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CD Feature/ Tanake: "3ree"

img  Tobias

So much of our life is based on easy categorisations. The music business, especially, seems to be built entirely on the merits of labels, references, quotes and the possibility of integrating a particular tune into a DJ mix. Tanake are a threat to this line of thought and intellectual arsonists to a world which despises being woken from its comfortable slumber.

A trio of Roberto and Martino Acciaro as well as Maurizio Bosa, the band have made it their creed to allow their improvisations to flow where they please and to follow them at all costs. The outcome is not always easy to consume, does not seek to please or aim for facility, brims with the energy of the club and the power of collective performance and welds the worlds of (Post-)Rock, (Free-)Jazz and Sound Art firmly together.

If you want to catch a glimpse of what to expect, it will suffice to listen to the first and last track of “3ree”, their (you might have guessed it) third album since they started playing together around the turn of the millennium - as well as a random piece in between. Seven minute opener “Loft Serenade” debuts with crackling radio samples blurred by parasitic frequencies and the sounds of the instruments charging into action, enters a phase of gradual rapprochement between the trio before unleashing a storm of angry bass notes, wild percussion rolls and tight-lipped trombone compressions.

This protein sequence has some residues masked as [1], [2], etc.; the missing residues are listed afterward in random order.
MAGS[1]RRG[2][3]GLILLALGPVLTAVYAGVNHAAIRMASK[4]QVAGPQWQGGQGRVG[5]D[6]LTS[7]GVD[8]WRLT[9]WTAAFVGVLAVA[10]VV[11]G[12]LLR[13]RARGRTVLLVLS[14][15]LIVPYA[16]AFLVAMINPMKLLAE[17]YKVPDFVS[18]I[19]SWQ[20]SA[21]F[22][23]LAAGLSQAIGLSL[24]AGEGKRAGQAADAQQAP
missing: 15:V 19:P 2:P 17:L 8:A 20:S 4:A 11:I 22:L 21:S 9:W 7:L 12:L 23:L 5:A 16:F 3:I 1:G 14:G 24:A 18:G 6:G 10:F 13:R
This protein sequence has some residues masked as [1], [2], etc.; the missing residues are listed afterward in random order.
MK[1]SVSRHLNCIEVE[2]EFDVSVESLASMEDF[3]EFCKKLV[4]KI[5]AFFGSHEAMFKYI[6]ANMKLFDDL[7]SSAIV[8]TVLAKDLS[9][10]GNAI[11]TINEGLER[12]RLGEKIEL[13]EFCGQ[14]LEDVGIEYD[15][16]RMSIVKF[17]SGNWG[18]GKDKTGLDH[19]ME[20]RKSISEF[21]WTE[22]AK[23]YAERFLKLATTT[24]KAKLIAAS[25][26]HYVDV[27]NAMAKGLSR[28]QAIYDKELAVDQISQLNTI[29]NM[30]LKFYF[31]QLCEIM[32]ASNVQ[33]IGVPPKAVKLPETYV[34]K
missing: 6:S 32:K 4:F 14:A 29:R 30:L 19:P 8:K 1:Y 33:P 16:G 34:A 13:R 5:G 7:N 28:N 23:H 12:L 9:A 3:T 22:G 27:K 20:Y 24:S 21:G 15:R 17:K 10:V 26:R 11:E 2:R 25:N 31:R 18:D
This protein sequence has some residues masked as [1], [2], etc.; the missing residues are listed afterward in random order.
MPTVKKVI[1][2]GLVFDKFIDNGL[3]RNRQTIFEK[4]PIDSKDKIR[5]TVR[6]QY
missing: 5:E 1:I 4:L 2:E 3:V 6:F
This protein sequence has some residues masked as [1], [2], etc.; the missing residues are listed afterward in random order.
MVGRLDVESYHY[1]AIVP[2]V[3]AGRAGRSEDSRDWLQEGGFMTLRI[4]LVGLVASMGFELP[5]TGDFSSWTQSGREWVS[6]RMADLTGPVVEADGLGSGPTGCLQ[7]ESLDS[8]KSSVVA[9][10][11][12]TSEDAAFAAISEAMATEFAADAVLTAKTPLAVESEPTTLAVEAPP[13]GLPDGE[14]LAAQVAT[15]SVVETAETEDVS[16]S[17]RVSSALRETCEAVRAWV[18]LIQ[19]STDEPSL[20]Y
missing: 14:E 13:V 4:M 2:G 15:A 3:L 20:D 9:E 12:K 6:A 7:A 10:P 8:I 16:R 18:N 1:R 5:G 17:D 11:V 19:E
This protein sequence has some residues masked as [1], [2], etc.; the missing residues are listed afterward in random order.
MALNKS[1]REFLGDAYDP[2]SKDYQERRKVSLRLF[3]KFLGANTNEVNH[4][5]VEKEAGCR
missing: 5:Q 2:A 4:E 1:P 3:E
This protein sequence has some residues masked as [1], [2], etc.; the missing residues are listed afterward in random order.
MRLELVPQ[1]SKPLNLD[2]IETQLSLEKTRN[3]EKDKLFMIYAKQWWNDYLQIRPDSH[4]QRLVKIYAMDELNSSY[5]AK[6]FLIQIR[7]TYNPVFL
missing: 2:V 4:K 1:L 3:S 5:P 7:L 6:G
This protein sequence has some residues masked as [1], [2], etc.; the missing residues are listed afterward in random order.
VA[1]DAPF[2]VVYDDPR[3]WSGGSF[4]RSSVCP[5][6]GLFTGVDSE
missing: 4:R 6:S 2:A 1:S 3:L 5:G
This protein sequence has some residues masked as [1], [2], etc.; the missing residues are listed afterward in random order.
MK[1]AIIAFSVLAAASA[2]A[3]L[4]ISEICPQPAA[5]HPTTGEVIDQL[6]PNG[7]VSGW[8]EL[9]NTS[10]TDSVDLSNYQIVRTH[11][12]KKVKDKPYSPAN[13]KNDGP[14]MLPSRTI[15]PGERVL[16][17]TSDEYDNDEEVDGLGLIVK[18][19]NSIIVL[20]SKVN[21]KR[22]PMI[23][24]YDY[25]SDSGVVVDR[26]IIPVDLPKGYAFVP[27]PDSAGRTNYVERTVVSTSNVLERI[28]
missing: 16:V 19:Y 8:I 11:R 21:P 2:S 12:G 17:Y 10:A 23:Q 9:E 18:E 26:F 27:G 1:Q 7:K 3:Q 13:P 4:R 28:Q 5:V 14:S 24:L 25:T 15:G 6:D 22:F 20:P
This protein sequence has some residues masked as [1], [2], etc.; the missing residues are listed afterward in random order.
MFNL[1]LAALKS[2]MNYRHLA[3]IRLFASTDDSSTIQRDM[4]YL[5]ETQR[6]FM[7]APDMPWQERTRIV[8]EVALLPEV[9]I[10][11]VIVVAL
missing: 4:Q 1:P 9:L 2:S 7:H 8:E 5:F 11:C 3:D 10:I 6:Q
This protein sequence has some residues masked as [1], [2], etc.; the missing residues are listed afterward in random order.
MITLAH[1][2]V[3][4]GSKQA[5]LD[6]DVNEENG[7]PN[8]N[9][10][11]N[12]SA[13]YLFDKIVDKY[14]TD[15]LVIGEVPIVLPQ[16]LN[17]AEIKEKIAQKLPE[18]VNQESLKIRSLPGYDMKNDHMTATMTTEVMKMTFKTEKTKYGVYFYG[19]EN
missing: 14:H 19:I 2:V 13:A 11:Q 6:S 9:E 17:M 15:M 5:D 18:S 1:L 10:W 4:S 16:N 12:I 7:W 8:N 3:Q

The concluding “Ozio Acrobatico”, meanwhile, is a quiet noisescape built from rhythmic typewriter emissions, spatial feedback and the sweet hum of amplifiers, as well as haunting rushes of what could be processed cymbals or metal processings. Bosa’s bass enters the picture by silent accord, lending a monotonously pushing forward drive to an otherwise perfectly static piece.

On yet another note, a track like “Dismorfobia di Marylin” is close to a spooky mirror image of what a Space Rock band would play on a funeral, glassy guitar tones hitting the reverb space of deep undulations running at half-speed, while the drums provide nothing but occasional impulses and structure.

This constant hence and forth between styles and genres keeps “3ree” alive and well throughout, even though the music eschews both lyrical melodicity and utterly stunning technical virtuosity. Rather, it focusses on how its musicians are finding ways of communication in perpetually changing situations, which never award them the triumph of being content with what they’ve achieved.

As a listener, too, there are just as many moments of elation as of frustration. But that should not scare you off. Challenging your own categorisations may be painful – but inevitably leads to greater enjoyment in the future.

By Tobias Fischer

Homepage: Tanake
Homepage: Fratto9 Under the Sky Records

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